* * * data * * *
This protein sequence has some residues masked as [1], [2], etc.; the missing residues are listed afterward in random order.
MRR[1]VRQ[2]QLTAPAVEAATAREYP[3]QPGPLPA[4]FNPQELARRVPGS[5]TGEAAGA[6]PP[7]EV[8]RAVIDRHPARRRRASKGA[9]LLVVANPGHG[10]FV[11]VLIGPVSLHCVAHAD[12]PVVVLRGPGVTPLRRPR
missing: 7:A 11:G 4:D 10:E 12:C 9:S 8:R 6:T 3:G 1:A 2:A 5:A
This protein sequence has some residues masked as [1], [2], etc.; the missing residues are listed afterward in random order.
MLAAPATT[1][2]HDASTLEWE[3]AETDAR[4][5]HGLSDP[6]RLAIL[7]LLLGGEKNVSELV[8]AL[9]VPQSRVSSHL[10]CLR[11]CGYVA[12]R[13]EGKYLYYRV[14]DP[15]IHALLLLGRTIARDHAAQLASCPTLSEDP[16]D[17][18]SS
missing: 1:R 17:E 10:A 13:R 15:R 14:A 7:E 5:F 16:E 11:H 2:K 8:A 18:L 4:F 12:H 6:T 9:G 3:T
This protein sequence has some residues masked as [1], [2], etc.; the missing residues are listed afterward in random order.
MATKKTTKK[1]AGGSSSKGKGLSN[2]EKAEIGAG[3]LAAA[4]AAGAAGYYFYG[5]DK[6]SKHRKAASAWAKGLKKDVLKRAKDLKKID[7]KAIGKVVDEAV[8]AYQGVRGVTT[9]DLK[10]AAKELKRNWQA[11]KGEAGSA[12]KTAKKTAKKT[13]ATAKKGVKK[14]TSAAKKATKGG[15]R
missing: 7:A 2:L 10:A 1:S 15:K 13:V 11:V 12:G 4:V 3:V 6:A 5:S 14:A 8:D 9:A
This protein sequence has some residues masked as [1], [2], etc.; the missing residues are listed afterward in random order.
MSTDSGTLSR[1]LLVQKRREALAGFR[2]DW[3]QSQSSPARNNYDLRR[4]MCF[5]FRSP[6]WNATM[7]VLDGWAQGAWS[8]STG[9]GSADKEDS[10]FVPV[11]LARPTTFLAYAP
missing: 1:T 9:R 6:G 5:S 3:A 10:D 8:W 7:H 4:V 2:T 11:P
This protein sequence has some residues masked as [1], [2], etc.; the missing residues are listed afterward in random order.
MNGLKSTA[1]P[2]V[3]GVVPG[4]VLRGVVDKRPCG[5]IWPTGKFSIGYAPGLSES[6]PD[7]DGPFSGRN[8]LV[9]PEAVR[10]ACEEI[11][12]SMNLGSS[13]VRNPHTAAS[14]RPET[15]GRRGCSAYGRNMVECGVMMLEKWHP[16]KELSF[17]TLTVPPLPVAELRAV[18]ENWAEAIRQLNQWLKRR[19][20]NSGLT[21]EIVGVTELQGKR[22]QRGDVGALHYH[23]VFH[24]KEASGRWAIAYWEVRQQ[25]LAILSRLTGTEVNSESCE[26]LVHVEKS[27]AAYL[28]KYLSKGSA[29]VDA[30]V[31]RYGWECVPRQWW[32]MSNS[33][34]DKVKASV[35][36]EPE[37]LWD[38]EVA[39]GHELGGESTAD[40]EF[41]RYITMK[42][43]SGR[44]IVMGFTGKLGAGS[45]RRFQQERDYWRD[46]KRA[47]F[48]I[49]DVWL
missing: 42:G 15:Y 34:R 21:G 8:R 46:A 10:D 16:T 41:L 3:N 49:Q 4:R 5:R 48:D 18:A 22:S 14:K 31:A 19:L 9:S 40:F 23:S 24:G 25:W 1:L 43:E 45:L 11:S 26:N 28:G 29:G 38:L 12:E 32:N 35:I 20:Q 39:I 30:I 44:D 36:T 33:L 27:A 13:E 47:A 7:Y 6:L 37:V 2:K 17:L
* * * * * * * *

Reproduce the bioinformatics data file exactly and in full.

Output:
This protein sequence has some residues masked as [1], [2], etc.; the missing residues are listed afterward in random order.
MRR[1]VRQ[2]QLTAPAVEAATAREYP[3]QPGPLPA[4]FNPQELARRVPGS[5]TGEAAGA[6]PP[7]EV[8]RAVIDRHPARRRRASKGA[9]LLVVANPGHG[10]FV[11]VLIGPVSLHCVAHAD[12]PVVVLRGPGVTPLRRPR
missing: 7:A 11:G 4:D 10:E 12:C 9:S 8:R 6:T 3:G 1:A 2:A 5:A
This protein sequence has some residues masked as [1], [2], etc.; the missing residues are listed afterward in random order.
MLAAPATT[1][2]HDASTLEWE[3]AETDAR[4][5]HGLSDP[6]RLAIL[7]LLLGGEKNVSELV[8]AL[9]VPQSRVSSHL[10]CLR[11]CGYVA[12]R[13]EGKYLYYRV[14]DP[15]IHALLLLGRTIARDHAAQLASCPTLSEDP[16]D[17][18]SS
missing: 1:R 17:E 10:A 13:R 15:R 14:A 7:E 5:F 16:E 11:H 2:K 8:A 18:L 4:F 12:H 6:T 9:G 3:T
This protein sequence has some residues masked as [1], [2], etc.; the missing residues are listed afterward in random order.
MATKKTTKK[1]AGGSSSKGKGLSN[2]EKAEIGAG[3]LAAA[4]AAGAAGYYFYG[5]DK[6]SKHRKAASAWAKGLKKDVLKRAKDLKKID[7]KAIGKVVDEAV[8]AYQGVRGVTT[9]DLK[10]AAKELKRNWQA[11]KGEAGSA[12]KTAKKTAKKT[13]ATAKKGVKK[14]TSAAKKATKGG[15]R
missing: 7:A 2:L 10:A 1:S 15:K 13:V 11:V 12:G 4:V 3:V 6:A 5:S 14:A 8:D 9:A
This protein sequence has some residues masked as [1], [2], etc.; the missing residues are listed afterward in random order.
MSTDSGTLSR[1]LLVQKRREALAGFR[2]DW[3]QSQSSPARNNYDLRR[4]MCF[5]FRSP[6]WNATM[7]VLDGWAQGAWS[8]STG[9]GSADKEDS[10]FVPV[11]LARPTTFLAYAP
missing: 1:T 9:R 6:G 5:S 3:A 10:D 8:W 7:H 4:V 2:T 11:P
This protein sequence has some residues masked as [1], [2], etc.; the missing residues are listed afterward in random order.
MNGLKSTA[1]P[2]V[3]GVVPG[4]VLRGVVDKRPCG[5]IWPTGKFSIGYAPGLSES[6]PD[7]DGPFSGRN[8]LV[9]PEAVR[10]ACEEI[11][12]SMNLGSS[13]VRNPHTAAS[14]RPET[15]GRRGCSAYGRNMVECGVMMLEKWHP[16]KELSF[17]TLTVPPLPVAELRAV[18]ENWAEAIRQLNQWLKRR[19][20]NSGLT[21]EIVGVTELQGKR[22]QRGDVGALHYH[23]VFH[24]KEASGRWAIAYWEVRQQ[25]LAILSRLTGTEVNSESCE[26]LVHVEKS[27]AAYL[28]KYLSKGSA[29]VDA[30]V[31]RYGWECVPRQWW[32]MSNS[33][34]DKVKASV[35][36]EPE[37]LWD[38]EVA[39]GHELGGESTAD[40]EF[41]RYITMK[42][43]SGR[44]IVMGFTGKLGAGS[45]RRFQQERDYWRD[46]KRA[47]F[48]I[49]DVWL
missing: 42:G 15:Y 34:R 21:G 8:R 46:A 10:D 16:T 41:L 3:N 49:Q 4:R 5:R 48:D 18:A 22:S 14:K 31:A 19:L 9:S 40:F 23:S 24:G 25:W 1:L 43:E 45:L 11:S 26:N 28:G 29:G 38:L 12:E 32:N 35:I 20:Q 39:I 30:I 44:D 36:T 33:L 27:A 13:E 47:A 7:Y 6:L 37:V 2:K 17:L